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The Badger Herald

Independent Student Newspaper Since 1969

The Badger Herald

Independent Student Newspaper Since 1969

The Badger Herald


UW collaborates with NASA to launch small satellites, collect unprecedented data

Measurements may prompt new discoveries, more research, student involvement
As questions begin to be formed regarding the meteorite that struck Russia, causing damage and injuring thousands, UW scientists are concluding research on a meteorite that hit southwest Wis. in 2010.

The Polar Radiant Energy in the Far InfraRed Experiment — or PREFIRE — team at the University of Wisconsin is collaborating with NASA’s Jet Propulsion Laboratory to get a better understanding of far-infrared radiation’s impacts on the Arctic’s climate.

PREFIRE will launch two small satellites the size of cereal boxes, called CubeSats, to measure far-infrared radiation over Earth, principal investigator at PREFIRE and director of the Cooperative Institute for Meteorological Studies Tristan L’Ecuyer said.

Far-infrared radiation has never been systematically collected on Earth before, according to L’Ecuyer. But, L’Ecuyer said measuring far-infrared radiation will give scientists new information about emissivity, or how much energy the surface of the earth absorbs and emits. The data will also provide more information about water vapor and clouds — especially ice clouds.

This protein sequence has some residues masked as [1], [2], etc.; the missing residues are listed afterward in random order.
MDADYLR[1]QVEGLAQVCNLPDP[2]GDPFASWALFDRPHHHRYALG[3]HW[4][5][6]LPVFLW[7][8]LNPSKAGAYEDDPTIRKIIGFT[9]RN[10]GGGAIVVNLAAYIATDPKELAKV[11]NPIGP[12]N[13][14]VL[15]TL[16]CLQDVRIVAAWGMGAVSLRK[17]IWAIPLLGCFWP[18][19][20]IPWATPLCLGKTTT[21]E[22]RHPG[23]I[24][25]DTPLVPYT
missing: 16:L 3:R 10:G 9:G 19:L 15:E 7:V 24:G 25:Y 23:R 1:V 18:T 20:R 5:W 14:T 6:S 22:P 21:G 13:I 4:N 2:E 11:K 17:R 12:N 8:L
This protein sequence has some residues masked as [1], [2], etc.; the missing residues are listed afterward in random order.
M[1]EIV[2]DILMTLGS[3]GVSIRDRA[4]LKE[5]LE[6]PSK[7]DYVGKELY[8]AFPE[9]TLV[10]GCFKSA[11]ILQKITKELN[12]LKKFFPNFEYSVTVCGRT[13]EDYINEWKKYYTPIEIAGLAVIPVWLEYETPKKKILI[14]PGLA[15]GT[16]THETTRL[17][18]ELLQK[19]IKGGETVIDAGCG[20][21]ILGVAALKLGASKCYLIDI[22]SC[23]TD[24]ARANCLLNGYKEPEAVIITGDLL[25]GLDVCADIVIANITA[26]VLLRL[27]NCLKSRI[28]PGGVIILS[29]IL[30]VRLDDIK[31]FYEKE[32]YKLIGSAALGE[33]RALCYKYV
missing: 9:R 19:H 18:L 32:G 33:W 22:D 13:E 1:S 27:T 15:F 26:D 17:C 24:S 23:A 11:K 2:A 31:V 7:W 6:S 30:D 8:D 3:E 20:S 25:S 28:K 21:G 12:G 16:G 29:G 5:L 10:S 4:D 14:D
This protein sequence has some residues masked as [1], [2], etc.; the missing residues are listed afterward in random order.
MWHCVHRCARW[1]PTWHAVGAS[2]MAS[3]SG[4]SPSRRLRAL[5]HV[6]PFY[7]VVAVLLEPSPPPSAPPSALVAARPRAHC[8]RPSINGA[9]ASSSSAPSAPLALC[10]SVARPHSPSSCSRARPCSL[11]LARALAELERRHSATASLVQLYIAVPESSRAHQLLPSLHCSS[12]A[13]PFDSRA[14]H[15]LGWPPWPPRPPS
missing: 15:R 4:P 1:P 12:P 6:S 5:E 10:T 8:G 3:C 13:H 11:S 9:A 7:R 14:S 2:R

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“There’s excitement in the fact that we’ll be able to do better climate predictions, we know that,” L’Ecuyer said. “But there’s also excitement in just looking at the data and seeing something completely new that we’ve never seen before … What new things that we’ve never even thought of will we be able to learn from these measurements?”

Far-infrared radiation on Earth has only been measured from space once — L’Ecuyer said data was collected for a couple of days in the 1970s, and some researchers have made a few ground measurements. L’Ecuyer said he hopes PREFIRE’s CubeSats will remain in orbit for over one year.